Holton said jobs, economic development and the delivery of human services are among the most important challenges facing the nation’s metropolitan counties, which is why the theme of the LUCC meeting was built around those issues.
“Franklin County-Columbus is undergoing impressive change with new downtown and waterfront developments as well implementing innovative ways of addressing the underserved in the community,” she said. “During the two days of meetings and tours of the community, we got up close and personal with how local government leaders forged public-private-academic partnerships to meet and exceed the needs of the community.”
Other panels during the meeting centered on the various public-private partnerships which resulted in successful redeveloping of blighted urban areas including Nationwide Arena (home of the NHL’s Columbus Blue Jackets), Huntington Park (home of the AAA pro baseball Columbus Clippers), Scioto Mile waterfront development, Lincoln Theater, Columbus Commons and the Lazarus Building.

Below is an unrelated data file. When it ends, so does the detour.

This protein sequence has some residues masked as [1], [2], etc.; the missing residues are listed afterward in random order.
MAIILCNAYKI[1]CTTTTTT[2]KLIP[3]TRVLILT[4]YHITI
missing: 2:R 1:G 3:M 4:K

In addition to the guest panel speakers, the LUCC meeting featured informational tours of many of the projects discussed such as the 145-acre Scioto Mile parkland in the heart of Columbus, the Franklin Park Conservatory and the Lazarus Building (“green” building redevelopment).
NACo’s Large Urban County Caucus is a bipartisan coalition of 1,000 elected county executives and officials from the nation’s most populous metropolitan counties. LUCC identifies challenges, provides input in developing national solutions and implements programs that assist metropolitan communities nationwide.
The 2013 LUCC Annual Meeting was hosted by Franklin County Board of Commissioners President John O’Grady, a member of LUCC’s Steering Committee.